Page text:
By 1963, Studebaker was already doomed, but its dynamic president, Sherwood Egbert, was not yet ready to admit defeat. Not only did he launch the sporty Avanti, he hired Andy Granatelli to develop a series of hot engines that transformed the humble compact Studebaker Lark into a ferocious — and unlikely — performance car. This is the story of the Lark and Super Lark.
It sounded so promising at the time. After years of dismissing imported compacts as cars for kooks, GM was finally going to build an attractive, sophisticated subcompact featuring the latest advances in manufacturing technology. To follow that, Chevrolet was going to offer a sporty version with a racy twin-cam engine built by the legendary English firm Cosworth. It was the car that was going to save America for American cars — that is, until it all went wrong. This is the story of the 1971-1977 Chevrolet Vega and 1975-1976 Cosworth Vega.
In February 1954, Mercedes-Benz introduced its first two postwar production sports cars. One was the remarkable “Gullwing” 300SL, the street version of the race car that won Le Mans in 1952. The other was the smaller Mercedes 190SL roadster, a pretty and competent (if underpowered) tourer suggested by legendary importer Max Hoffman. This is the history of the 1955-1963 190SL.
Continue Reading Little Sister: The Mercedes 190SL
For much of its existence, American Motors’ focus was on compact economy cars, a cause that the company once promoted with missionary zeal. How, then, do we explain this car? Not simply a Supercar, but a bona fide street racer bearing the well-known name of performance-parts guru George Hurst — and the last car to wear the Rambler nameplate. This is the story of the 1969 Hurst-AMC SC/Rambler.
Every ten years or so, the American market rediscovers the compact economy car. This “discovery” is inevitably treated as a revelation, as is the idea that a small car might not be a sluggardly automotive hair shirt. Our younger readers may therefore be surprised to know that the idea of a small, luxurious economy car goes back at least to this primordial American compact: the original Nash Rambler. This week, the story of the 1950–1963 Rambler and Rambler American.
This car, another of Lee Iacocca’s many product planning brainstorms, was one of Ford’s greatest successes in the late sixties and early seventies. A gaudy, overstuffed personal luxury car that critics aptly described as an overgrown Thunderbird, it was nonetheless a hugely profitable exercise and one of the most stylistically influential cars of its era. This week, we look at the origins and history of the 1969-1979 Lincoln Continental Mark III, Mark IV, and Mark V.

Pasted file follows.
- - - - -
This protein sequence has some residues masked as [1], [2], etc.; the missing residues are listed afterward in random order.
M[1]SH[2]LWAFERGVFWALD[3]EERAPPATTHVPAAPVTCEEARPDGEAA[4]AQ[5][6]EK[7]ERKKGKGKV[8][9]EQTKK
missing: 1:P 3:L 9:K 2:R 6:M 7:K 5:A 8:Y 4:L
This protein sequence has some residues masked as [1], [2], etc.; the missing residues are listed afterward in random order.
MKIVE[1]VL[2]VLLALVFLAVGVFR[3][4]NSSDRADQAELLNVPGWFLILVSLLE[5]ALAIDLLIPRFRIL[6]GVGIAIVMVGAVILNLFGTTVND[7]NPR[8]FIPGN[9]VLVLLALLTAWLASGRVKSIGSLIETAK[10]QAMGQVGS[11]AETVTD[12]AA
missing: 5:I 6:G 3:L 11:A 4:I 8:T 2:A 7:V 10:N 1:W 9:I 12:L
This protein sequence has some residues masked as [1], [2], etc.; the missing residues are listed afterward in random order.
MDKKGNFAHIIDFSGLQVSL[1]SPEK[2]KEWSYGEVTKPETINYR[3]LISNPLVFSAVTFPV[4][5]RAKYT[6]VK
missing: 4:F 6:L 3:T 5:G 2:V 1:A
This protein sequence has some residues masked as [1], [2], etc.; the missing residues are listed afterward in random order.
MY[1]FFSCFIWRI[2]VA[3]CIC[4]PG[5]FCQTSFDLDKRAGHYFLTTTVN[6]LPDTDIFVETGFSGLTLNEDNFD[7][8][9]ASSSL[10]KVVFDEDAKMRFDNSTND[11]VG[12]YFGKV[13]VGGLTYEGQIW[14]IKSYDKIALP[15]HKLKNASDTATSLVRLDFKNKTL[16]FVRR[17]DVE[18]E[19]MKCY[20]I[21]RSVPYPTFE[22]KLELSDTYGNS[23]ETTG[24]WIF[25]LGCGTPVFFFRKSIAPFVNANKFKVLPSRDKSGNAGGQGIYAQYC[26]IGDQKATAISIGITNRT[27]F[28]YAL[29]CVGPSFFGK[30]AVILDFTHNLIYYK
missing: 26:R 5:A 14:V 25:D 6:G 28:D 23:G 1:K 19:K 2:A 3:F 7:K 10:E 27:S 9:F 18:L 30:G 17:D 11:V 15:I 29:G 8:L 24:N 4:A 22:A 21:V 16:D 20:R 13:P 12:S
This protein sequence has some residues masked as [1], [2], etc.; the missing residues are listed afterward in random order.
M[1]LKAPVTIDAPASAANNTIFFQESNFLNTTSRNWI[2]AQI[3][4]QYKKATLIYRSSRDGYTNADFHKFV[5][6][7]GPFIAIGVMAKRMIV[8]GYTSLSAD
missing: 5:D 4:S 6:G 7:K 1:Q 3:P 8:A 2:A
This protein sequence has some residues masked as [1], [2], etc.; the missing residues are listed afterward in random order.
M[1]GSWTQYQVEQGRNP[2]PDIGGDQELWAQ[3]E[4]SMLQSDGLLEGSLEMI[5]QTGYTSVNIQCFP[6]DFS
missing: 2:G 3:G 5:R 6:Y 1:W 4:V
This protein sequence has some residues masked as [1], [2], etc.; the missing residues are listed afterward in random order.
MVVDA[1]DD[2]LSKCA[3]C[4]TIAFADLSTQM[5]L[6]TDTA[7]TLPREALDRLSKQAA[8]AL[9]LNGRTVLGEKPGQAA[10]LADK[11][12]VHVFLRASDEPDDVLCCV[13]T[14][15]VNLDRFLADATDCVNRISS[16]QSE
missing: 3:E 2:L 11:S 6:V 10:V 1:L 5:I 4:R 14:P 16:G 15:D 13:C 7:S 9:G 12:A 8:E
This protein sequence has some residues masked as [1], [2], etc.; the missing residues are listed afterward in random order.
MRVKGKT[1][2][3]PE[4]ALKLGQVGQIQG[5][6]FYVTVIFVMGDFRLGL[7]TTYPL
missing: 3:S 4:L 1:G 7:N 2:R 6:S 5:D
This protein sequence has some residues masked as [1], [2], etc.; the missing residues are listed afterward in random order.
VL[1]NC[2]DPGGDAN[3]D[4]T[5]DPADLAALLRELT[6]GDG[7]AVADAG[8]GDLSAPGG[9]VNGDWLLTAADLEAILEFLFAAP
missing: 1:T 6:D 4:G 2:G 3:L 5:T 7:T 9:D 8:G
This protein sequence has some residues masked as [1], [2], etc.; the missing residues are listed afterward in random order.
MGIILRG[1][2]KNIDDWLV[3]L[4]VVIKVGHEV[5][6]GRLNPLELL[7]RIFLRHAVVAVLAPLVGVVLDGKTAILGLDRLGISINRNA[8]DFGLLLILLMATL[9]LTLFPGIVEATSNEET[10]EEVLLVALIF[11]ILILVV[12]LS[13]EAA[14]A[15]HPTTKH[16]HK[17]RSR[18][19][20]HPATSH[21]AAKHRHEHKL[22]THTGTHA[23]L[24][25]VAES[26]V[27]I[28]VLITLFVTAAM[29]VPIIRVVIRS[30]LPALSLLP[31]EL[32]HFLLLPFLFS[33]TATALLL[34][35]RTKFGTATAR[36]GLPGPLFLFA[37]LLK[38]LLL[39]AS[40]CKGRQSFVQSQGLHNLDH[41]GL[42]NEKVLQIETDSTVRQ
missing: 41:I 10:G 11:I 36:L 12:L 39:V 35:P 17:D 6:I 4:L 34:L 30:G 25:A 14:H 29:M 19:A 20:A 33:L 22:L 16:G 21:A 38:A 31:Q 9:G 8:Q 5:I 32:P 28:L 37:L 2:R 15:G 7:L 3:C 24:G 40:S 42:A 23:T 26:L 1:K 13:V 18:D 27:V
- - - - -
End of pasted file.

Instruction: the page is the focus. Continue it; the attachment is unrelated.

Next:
Best known today for the “Fabulous Hudson Hornets” of 1951-1954, the Hudson Motor Car Company merged with Nash in 1954 to form the American Motors Corporation, disappearing as a separate marque in 1957. This week, we look at the history of Hudson and of their most famous models, the 1948-1954 Step Down Hudsons and the Hudson Hornet.
Continue Reading Step-Down: The 1948-1954 Hudsons
Although it’s best known for building conservative middle-class sedans, GM’s Buick division has occasionally cultivated a rather racy image. In the mid-1980s, Buick took one last stab at the performance market with a ferocious turbocharged version of its popular Regal coupe, a malevolent-looking, all-black street rod that even some Buick executives nicknamed “Darth Vader.” This is the story of the turbocharged Buick Regal Grand National and the fearsome Buick GNX.
Periodically, we feel it’s worth taking the time to define some of the terms we throw around with which some readers may not be familiar. This week, we examine some of the terminology of automotive design.
Continue Reading From Pillar to Post: More Automotive Definitions
As many of our readers are probably aware, General Motors announced at the end of April 2009 that the venerable Pontiac division will become extinct in late 2010. This week, we take a look at the rise and fall of the car that many consider the definitive Pontiac: the 1964–1974 Pontiac GTO.
We thought we’d take a slightly different approach with this week’s subject. We’ve touched on Chrysler’s financial problems during this period. So, rather than a lengthy recap of the origins of the Imperial marque itself, we’ve decided to present you with three short stories about this 1961 Imperial LeBaron: its name, its engine, and its transmission.
Continue Reading Empire Building: Three Stories about Chrysler’s Imperial
One of the minor but contentious arguments among automotive enthusiasts and historians is the question of exactly what constitutes a muscle car. Since we’ll be talking about several cars of this breed in the coming weeks, we thought we’d give you our take on this issue.